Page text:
Rose - Integrated framework for analysis of classroom discussions

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Within the field of computer supported collaborative learning, the topic of what makes group discussions productive for learning and community building has been explored with very similar findings, perhaps with subtle distinctions, and under different names such as transactivity (Berkowitz & Gibbs, 1983; Teasley, 1997; Weinberger & Fischer, 2006) in the cognitive learning community and uptake (Suthers, 2006), group cognition (Stahl, 2006), or productive agency (Schwartz, 1998) in the socio-cultural learning community. Despite differences in orientation between the cognitive and socio-cultural learning communities, the conversational behaviors that have been identified as valuable are very similar. And building on these common findings, the field of Computer-Supported Collaborative Learning has emerged where support for collaborative learning has been developed that addresses observed weaknesses in conversational behavior related to this phenomenon.

In order to deepen and expand our understanding of what has been called ‘transactivity’ in the literature on collaborative dyadic interaction, we are attempting to extend those ideas to student discourse in the context of classroom discussion. The de Lisi and Golbeck interpretation of Piaget’s theory models the process through which experiences with peers can play a critical role in the development of a child’s cognitive system. A key idea that has been appropriated from this theory is that when students come together to solve a problem, bringing with them different perspectives, the interaction causes the participants to consider questions that might not have occurred to them otherwise. Through this interaction, children operate on each other’s reasoning, and in so doing they become aware of inconsistencies between their reasoning and that of their partner or even within their own model itself (Teasley). This process was termed transactive discussion after Dewey and Bentley(1949), and further formalized by Berkowitz and Gibbs (1980, 1983, manual). A transactive discussion is defined most simply as “reasoning that operates the reasoning of another” (Berkowitz and Gibbs 1983), although the Berkowitz and Gibbs formulation also allows for transactive contributions to operate on formerly expressed reasoning of the speaker himself.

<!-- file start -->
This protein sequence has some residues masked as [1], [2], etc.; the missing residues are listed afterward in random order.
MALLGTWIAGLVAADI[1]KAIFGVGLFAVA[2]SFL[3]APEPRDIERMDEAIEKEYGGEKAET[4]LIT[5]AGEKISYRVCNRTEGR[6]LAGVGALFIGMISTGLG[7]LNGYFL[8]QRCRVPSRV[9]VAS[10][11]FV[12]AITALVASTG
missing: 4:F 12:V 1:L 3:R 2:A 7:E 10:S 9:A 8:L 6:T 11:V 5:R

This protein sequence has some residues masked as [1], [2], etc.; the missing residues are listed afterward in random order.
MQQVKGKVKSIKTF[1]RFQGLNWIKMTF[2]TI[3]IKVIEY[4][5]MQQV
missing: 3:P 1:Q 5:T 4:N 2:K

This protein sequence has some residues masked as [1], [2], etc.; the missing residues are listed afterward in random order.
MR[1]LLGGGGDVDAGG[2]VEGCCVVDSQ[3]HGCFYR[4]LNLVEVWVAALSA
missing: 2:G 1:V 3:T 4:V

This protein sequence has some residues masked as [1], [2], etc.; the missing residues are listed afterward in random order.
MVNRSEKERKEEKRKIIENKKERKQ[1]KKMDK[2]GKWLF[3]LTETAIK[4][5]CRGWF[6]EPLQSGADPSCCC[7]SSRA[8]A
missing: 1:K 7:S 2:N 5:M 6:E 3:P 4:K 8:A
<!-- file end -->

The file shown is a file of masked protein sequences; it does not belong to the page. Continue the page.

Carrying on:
Explicitly articulated reasoning and transactive discussion are at the heart of what makes collaborative learning discussions valuable. When we shift to consider teacher-guided classroom discourse we will still find similar collaborative exchanges between peers, but there it will be enriched with the pedagogical lead of the teacher. The teacher is responsible for orchestrating the discussion and setting up a structure that is used to elicit reasoned participation from the students.